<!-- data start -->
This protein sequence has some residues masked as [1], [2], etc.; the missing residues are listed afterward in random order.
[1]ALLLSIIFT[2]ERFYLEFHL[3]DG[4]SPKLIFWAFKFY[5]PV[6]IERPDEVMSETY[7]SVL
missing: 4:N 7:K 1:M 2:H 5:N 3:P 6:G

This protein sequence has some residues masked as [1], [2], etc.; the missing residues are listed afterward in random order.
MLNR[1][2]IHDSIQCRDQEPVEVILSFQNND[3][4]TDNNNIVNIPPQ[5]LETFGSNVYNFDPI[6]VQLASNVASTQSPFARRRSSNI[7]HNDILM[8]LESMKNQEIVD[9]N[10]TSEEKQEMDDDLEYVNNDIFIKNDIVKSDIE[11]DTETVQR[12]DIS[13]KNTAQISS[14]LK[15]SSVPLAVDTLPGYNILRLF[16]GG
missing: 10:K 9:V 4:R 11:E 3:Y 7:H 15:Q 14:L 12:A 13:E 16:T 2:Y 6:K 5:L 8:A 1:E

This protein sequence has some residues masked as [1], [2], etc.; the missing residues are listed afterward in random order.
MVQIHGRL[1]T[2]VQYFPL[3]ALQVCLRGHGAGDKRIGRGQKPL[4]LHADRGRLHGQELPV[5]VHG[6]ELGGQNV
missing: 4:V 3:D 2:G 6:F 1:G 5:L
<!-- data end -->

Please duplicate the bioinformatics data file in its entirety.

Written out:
This protein sequence has some residues masked as [1], [2], etc.; the missing residues are listed afterward in random order.
[1]ALLLSIIFT[2]ERFYLEFHL[3]DG[4]SPKLIFWAFKFY[5]PV[6]IERPDEVMSETY[7]SVL
missing: 4:N 7:K 1:M 2:H 5:N 3:P 6:G

This protein sequence has some residues masked as [1], [2], etc.; the missing residues are listed afterward in random order.
MLNR[1][2]IHDSIQCRDQEPVEVILSFQNND[3][4]TDNNNIVNIPPQ[5]LETFGSNVYNFDPI[6]VQLASNVASTQSPFARRRSSNI[7]HNDILM[8]LESMKNQEIVD[9]N[10]TSEEKQEMDDDLEYVNNDIFIKNDIVKSDIE[11]DTETVQR[12]DIS[13]KNTAQISS[14]LK[15]SSVPLAVDTLPGYNILRLF[16]GG
missing: 10:K 9:V 4:R 11:E 3:Y 7:H 15:Q 14:L 12:A 13:E 16:T 2:Y 6:K 5:L 8:A 1:E

This protein sequence has some residues masked as [1], [2], etc.; the missing residues are listed afterward in random order.
MVQIHGRL[1]T[2]VQYFPL[3]ALQVCLRGHGAGDKRIGRGQKPL[4]LHADRGRLHGQELPV[5]VHG[6]ELGGQNV
missing: 4:V 3:D 2:G 6:F 1:G 5:L